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August 10, 1979 - Image 13

Resource type:
Text
Publication:
Michigan Daily, 1979-08-10

Disclaimer: Computer generated plain text may have errors. Read more about this.

Israeli
adio:
U.S. stance
on Palestine
nassuring
From the Assoctd Press
JERUSALEM-Israel radio said
yesterday that President Carter failed
Wednesday to quiet Israeli fears that
the United States might approve
changes in United Nations Resolutin
242-changes that would e detrimental
to Israel.
The sketchy radio report, which
Israeli officials refused to confirm, was
the first with any details of the Wed-
nesday meeting at the White House
between Carter and Israeli Am-
bassador Ephraim Evron. Official
Israeli reaction is not likely until the
Israeli cabinet meeta Sunday.
Israeli uneasiness focuses on
diplomatic efforts at United Nations
headquarters in New York Ito sup-
plement the 12-year old UN Security
Council Resolution 242 with a new
document granting political status to
Palestinian refugees.
The United States has said it would
veto a draft resolution sponsored by
Kuwait-calling for the right of
Palestinians to self-determination and
to a homeland. But the radio said Car-
ter failed to give the sought-after wider
commitment to veto any draft
touching Resolution 242.
Without assurances tht the U.S.
would veto any tampering with
Resolution 242, the principal strain in
relations between the two allies would
remain unrelieved.
The 1967 resolution was the first ac-
cepted by both Israel and the Arabs and
became the foundation of later peace
talks. It calls on Israel to withdraw
from occupied Arab territory, and on
the Arabs to recognize Israel's right to
exist within secure and recognized bor-
ders. The Palestinians are mentioned
only assa refugee problem.
Israeli Foreign Minister Moshe
Dayan charged earlier this week that
the United States wanted a new
resolution detrimental to Israel in an
effort to appease Saudi Arabia and
protect U.S. oil supplies. American of-
ficials denied the charge.
Two other disputed issues raised in
Wednesday's meeting, according to the
radio, were an American-Soviet
proposal to station unarmed U.N. truce
observers in the Sinai Peninsula to
supervise peace, and U.S. complaints
that Israel's bombing raids on
Palestinian guerrilla targets in
southern Lebanon may have violated
U.S. arms sales agreements.
The state radio said Evron com-
plained about U.S. protesta that Israeli
bombing raids in Lebanon may have
violated the terms of American arms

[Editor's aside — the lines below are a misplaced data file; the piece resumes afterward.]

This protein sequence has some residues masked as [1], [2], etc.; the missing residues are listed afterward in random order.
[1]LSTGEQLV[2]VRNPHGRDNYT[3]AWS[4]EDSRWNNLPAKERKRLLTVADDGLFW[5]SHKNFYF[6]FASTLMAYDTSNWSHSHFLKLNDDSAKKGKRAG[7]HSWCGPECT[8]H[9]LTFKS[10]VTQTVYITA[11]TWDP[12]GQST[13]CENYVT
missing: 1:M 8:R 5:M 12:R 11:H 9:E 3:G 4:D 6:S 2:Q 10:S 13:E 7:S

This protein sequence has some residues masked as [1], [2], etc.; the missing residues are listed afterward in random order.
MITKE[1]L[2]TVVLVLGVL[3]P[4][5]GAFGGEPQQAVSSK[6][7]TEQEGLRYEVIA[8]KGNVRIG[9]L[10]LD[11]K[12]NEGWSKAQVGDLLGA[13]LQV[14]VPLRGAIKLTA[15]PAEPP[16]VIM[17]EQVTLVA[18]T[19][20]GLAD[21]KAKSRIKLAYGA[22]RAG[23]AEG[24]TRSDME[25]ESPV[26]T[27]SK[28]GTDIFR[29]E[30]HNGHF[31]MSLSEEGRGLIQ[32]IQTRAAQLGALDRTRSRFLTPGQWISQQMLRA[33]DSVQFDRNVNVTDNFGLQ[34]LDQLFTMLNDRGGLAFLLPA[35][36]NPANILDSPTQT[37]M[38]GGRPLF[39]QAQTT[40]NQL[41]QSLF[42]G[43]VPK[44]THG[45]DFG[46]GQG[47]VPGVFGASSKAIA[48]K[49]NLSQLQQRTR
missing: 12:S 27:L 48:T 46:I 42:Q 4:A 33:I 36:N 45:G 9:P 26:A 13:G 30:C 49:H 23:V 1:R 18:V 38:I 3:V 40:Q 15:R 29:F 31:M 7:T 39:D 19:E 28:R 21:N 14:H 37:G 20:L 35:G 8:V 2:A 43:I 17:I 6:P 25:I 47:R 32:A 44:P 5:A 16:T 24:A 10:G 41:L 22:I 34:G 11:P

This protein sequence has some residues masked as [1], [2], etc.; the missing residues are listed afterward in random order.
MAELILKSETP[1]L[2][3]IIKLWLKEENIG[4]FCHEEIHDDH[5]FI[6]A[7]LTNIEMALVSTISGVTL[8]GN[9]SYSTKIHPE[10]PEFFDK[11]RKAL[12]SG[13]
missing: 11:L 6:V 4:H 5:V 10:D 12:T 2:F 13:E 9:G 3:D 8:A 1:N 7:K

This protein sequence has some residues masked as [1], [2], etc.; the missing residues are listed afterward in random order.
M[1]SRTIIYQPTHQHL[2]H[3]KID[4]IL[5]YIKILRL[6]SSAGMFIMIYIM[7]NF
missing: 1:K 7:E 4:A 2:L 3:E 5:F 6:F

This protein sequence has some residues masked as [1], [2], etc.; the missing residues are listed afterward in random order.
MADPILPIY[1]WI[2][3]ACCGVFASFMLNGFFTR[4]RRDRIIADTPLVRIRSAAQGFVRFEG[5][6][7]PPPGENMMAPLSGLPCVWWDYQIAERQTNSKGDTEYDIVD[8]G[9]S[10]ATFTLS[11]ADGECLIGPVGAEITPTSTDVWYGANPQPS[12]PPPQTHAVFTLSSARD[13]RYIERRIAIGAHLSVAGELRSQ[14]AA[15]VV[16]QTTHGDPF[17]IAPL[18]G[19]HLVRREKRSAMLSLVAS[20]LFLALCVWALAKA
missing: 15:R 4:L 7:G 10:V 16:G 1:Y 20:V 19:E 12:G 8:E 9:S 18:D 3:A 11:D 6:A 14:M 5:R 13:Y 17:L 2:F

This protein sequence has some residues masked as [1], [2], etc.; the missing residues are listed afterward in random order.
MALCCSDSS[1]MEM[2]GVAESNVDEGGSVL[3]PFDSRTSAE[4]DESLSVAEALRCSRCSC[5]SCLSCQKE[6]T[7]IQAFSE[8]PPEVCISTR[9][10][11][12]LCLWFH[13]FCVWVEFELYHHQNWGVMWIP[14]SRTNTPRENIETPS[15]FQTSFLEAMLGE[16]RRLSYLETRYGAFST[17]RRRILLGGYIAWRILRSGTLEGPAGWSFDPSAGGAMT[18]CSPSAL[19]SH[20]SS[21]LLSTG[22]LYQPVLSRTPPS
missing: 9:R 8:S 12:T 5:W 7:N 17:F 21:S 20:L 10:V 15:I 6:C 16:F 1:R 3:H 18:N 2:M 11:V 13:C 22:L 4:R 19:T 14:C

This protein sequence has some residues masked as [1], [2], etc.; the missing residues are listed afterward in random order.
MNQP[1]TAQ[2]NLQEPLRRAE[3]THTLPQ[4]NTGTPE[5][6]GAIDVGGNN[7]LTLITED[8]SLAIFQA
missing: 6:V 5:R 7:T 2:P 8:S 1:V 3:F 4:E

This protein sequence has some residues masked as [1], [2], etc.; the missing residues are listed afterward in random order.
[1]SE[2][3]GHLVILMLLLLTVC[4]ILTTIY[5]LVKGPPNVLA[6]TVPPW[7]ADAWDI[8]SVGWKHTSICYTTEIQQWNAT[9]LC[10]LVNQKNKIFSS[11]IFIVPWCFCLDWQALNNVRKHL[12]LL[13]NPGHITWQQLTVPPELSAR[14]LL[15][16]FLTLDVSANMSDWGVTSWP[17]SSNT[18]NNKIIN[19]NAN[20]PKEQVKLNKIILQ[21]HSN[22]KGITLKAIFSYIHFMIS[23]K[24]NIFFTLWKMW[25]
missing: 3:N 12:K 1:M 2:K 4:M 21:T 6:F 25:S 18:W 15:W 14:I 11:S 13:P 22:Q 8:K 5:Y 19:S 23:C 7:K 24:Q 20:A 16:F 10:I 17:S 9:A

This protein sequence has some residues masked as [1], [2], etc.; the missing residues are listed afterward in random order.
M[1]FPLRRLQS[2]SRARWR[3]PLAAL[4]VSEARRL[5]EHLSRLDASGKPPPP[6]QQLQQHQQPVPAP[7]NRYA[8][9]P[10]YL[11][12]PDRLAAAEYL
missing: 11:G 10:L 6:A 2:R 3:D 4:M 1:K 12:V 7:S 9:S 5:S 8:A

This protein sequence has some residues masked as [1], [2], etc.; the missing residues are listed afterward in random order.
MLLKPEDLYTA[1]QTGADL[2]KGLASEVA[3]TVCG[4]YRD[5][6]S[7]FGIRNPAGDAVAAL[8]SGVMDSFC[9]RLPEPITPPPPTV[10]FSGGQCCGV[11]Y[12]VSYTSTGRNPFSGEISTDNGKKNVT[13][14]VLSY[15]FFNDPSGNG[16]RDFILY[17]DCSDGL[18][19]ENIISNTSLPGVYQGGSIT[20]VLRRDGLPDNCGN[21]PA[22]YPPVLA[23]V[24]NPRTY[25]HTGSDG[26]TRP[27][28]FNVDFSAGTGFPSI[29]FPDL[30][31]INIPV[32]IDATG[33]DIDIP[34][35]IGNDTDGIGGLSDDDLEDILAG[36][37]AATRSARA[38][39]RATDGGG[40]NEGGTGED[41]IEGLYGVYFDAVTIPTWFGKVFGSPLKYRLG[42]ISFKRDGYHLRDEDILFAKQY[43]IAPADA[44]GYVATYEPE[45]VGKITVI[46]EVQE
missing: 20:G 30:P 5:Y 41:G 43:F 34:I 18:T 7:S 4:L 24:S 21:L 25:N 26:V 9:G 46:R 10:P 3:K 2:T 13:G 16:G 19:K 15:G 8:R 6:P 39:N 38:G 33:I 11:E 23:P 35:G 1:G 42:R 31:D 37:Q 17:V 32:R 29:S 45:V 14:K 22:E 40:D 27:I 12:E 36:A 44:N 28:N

contracts.
Evron acknowledged civilians were
killed in the frequent raids, but argued
the air strikes were aimed at ases
from which terrorista launch attacks on
Israeli civilians, the radiosaid.
He also said the United States did not
consult Israel sufficiently before
presenting a yU.S-Soviet proposal to
replace a UN. peacekeeping force in
the Sinai Desert with unarmed truce
obseresd'rthe ainioeidYrk' 's

The Michigan Daily-Friday, August 10, 1979-Page 13
Administration probes HUD head
Landrieu's real estate dealings

WASHINGTON (AP) - President
Carter's press secretary said yesterday
the real estate dealings of Moon Lan-
drieu, named to become secretary of
housing and urban development, are
being looked into by the White House
staff for possible conflicts of interest.
Jody Powell said he did not know
whether Landrieu gave Carter full
details of his real estate partnership
before the president picked him to
become HUD secretary.
And Powell stopped short of predic-
ting that Landrieu would be confirmed,
saying only, "We feel confident these
matters will be fully aired and dealt
with satisfactorily at the confirmation
hearings."
Landrieu went to work for Joseph
Canizaro Interests Inc. the day after he

left office as mayor of New Orleans on
May 1, 1978. His salary, not made
public, was reputed to be around
$100,000 a year.
A report in the New York Times said
Landrieu did not put up any money for
the partnership but did agree to pay for
his share at some future time out of
profits.
It quoted Landrieu as estimating that
his interest in the partnership is now
worth as much as $500,000.
As mayor, Landrieu helped work out
a swap in 1974 in which New Orleans
gave Canizaro 3.7 acres of city property
in return for 1.5 acres of land owned by
Canizaro.
The land acquired by Canizaro in this
deal is now part of Canal Place, a river-
front development near the city's

famed French Quarter. Landrieu is
now chairman of the Canizaro company
and president of the Canal Place
development.
Powell was asked whether White
House officials are concerned that Lan-
drieu's confirmation might be in
jeopardy.
Powell said presidential nominees go
through a process of "discussing
possible conflicts or appearances of
conflicts with the White House before
their confirmation hearings. That has
been the case in this case, and we feel
confident that these matters will be
fully aired and dealt with satisfactorily
at the confirmation hearings."
"There are always questions that
have to be resolved," he added.

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